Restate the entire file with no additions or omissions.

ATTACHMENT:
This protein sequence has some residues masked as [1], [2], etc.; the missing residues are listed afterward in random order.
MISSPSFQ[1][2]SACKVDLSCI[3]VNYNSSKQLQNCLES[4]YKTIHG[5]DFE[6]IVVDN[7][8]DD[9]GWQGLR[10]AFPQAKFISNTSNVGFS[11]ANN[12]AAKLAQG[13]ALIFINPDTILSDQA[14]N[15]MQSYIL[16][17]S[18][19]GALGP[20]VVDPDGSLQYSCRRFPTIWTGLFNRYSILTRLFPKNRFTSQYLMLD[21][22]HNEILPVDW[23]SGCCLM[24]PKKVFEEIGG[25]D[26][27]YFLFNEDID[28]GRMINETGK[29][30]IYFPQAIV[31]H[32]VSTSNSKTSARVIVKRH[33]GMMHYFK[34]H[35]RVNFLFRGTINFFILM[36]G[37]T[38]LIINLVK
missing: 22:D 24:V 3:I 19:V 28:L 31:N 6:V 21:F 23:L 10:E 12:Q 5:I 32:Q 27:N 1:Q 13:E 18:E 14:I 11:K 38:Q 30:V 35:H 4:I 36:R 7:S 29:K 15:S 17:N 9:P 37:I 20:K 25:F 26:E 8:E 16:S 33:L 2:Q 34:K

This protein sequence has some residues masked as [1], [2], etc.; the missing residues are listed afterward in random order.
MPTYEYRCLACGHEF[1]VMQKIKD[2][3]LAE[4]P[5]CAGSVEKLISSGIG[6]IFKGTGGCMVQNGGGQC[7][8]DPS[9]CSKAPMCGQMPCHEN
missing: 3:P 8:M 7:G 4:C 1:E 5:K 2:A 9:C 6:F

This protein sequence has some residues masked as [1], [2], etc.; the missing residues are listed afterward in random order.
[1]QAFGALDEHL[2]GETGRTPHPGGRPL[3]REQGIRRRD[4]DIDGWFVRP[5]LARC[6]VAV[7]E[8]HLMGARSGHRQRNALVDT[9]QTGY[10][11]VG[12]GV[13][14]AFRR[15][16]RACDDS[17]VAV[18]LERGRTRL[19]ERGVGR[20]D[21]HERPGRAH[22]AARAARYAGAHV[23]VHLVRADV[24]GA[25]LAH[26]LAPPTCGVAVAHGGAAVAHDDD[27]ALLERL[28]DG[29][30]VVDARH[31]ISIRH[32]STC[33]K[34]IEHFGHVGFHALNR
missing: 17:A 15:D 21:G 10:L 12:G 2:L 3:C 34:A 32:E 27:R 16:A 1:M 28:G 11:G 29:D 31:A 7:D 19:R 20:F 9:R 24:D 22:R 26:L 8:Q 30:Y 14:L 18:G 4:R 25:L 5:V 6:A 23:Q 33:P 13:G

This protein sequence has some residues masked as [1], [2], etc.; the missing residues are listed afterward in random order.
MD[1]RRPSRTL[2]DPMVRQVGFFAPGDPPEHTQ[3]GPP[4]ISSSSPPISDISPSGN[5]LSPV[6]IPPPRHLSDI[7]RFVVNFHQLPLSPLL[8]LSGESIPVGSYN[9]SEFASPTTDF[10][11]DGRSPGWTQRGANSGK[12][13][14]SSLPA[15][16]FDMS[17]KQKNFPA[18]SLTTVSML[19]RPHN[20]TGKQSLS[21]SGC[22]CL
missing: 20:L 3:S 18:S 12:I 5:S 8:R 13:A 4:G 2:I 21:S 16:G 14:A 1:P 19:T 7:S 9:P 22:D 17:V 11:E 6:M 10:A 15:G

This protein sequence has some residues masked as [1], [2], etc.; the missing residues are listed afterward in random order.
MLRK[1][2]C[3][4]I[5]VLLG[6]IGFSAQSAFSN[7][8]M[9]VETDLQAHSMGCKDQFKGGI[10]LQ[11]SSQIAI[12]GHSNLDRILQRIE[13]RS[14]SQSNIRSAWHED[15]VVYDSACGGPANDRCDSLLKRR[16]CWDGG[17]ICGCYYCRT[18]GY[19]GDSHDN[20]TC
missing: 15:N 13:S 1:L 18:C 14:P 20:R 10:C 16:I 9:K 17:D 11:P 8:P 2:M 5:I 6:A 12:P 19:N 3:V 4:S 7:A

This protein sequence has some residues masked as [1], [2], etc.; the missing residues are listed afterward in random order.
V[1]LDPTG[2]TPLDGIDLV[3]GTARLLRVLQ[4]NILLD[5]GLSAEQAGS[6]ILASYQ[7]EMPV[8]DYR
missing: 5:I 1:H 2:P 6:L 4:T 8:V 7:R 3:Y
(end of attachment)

This protein sequence has some residues masked as [1], [2], etc.; the missing residues are listed afterward in random order.
MISSPSFQ[1][2]SACKVDLSCI[3]VNYNSSKQLQNCLES[4]YKTIHG[5]DFE[6]IVVDN[7][8]DD[9]GWQGLR[10]AFPQAKFISNTSNVGFS[11]ANN[12]AAKLAQG[13]ALIFINPDTILSDQA[14]N[15]MQSYIL[16][17]S[18][19]GALGP[20]VVDPDGSLQYSCRRFPTIWTGLFNRYSILTRLFPKNRFTSQYLMLD[21][22]HNEILPVDW[23]SGCCLM[24]PKKVFEEIGG[25]D[26][27]YFLFNEDID[28]GRMINETGK[29][30]IYFPQAIV[31]H[32]VSTSNSKTSARVIVKRH[33]GMMHYFK[34]H[35]RVNFLFRGTINFFILM[36]G[37]T[38]LIINLVK
missing: 22:D 24:V 3:I 19:V 28:L 31:N 6:V 21:F 23:L 10:E 12:Q 5:I 32:Q 27:N 1:Q 13:E 18:E 14:I 11:K 38:Q 30:V 35:H 4:I 36:R 7:S 29:K 15:S 17:N 9:P 37:I 20:K 25:F 26:E 8:E 16:S 33:L 2:Q 34:K

This protein sequence has some residues masked as [1], [2], etc.; the missing residues are listed afterward in random order.
MPTYEYRCLACGHEF[1]VMQKIKD[2][3]LAE[4]P[5]CAGSVEKLISSGIG[6]IFKGTGGCMVQNGGGQC[7][8]DPS[9]CSKAPMCGQMPCHEN
missing: 3:P 8:M 7:G 4:C 1:E 5:K 2:A 9:C 6:F

This protein sequence has some residues masked as [1], [2], etc.; the missing residues are listed afterward in random order.
[1]QAFGALDEHL[2]GETGRTPHPGGRPL[3]REQGIRRRD[4]DIDGWFVRP[5]LARC[6]VAV[7]E[8]HLMGARSGHRQRNALVDT[9]QTGY[10][11]VG[12]GV[13][14]AFRR[15][16]RACDDS[17]VAV[18]LERGRTRL[19]ERGVGR[20]D[21]HERPGRAH[22]AARAARYAGAHV[23]VHLVRADV[24]GA[25]LAH[26]LAPPTCGVAVAHGGAAVAHDDD[27]ALLERL[28]DG[29][30]VVDARH[31]ISIRH[32]STC[33]K[34]IEHFGHVGFHALNR
missing: 17:A 15:D 21:G 10:L 12:G 2:L 3:C 34:A 32:E 27:R 16:A 1:M 28:G 11:G 29:D 31:A 7:D 19:R 20:F 9:R 24:D 22:R 26:L 8:Q 30:Y 14:L 18:G 4:R 25:L 5:V 6:A 23:Q 33:P 13:G

This protein sequence has some residues masked as [1], [2], etc.; the missing residues are listed afterward in random order.
MD[1]RRPSRTL[2]DPMVRQVGFFAPGDPPEHTQ[3]GPP[4]ISSSSPPISDISPSGN[5]LSPV[6]IPPPRHLSDI[7]RFVVNFHQLPLSPLL[8]LSGESIPVGSYN[9]SEFASPTTDF[10][11]DGRSPGWTQRGANSGK[12][13][14]SSLPA[15][16]FDMS[17]KQKNFPA[18]SLTTVSML[19]RPHN[20]TGKQSLS[21]SGC[22]CL
missing: 20:L 3:S 18:S 12:I 5:S 8:R 13:A 4:G 2:I 21:S 16:G 14:A 1:P 19:T 7:S 9:P 22:D 17:V 11:E 6:M 10:A 15:G

This protein sequence has some residues masked as [1], [2], etc.; the missing residues are listed afterward in random order.
MLRK[1][2]C[3][4]I[5]VLLG[6]IGFSAQSAFSN[7][8]M[9]VETDLQAHSMGCKDQFKGGI[10]LQ[11]SSQIAI[12]GHSNLDRILQRIE[13]RS[14]SQSNIRSAWHED[15]VVYDSACGGPANDRCDSLLKRR[16]CWDGG[17]ICGCYYCRT[18]GY[19]GDSHDN[20]TC
missing: 15:N 13:S 1:L 18:C 14:P 20:R 10:C 16:I 9:K 17:D 11:P 8:P 2:M 5:I 6:A 12:P 19:N 3:V 4:S 7:A

This protein sequence has some residues masked as [1], [2], etc.; the missing residues are listed afterward in random order.
V[1]LDPTG[2]TPLDGIDLV[3]GTARLLRVLQ[4]NILLD[5]GLSAEQAGS[6]ILASYQ[7]EMPV[8]DYR
missing: 5:I 1:H 2:P 6:L 4:T 8:V 7:R 3:Y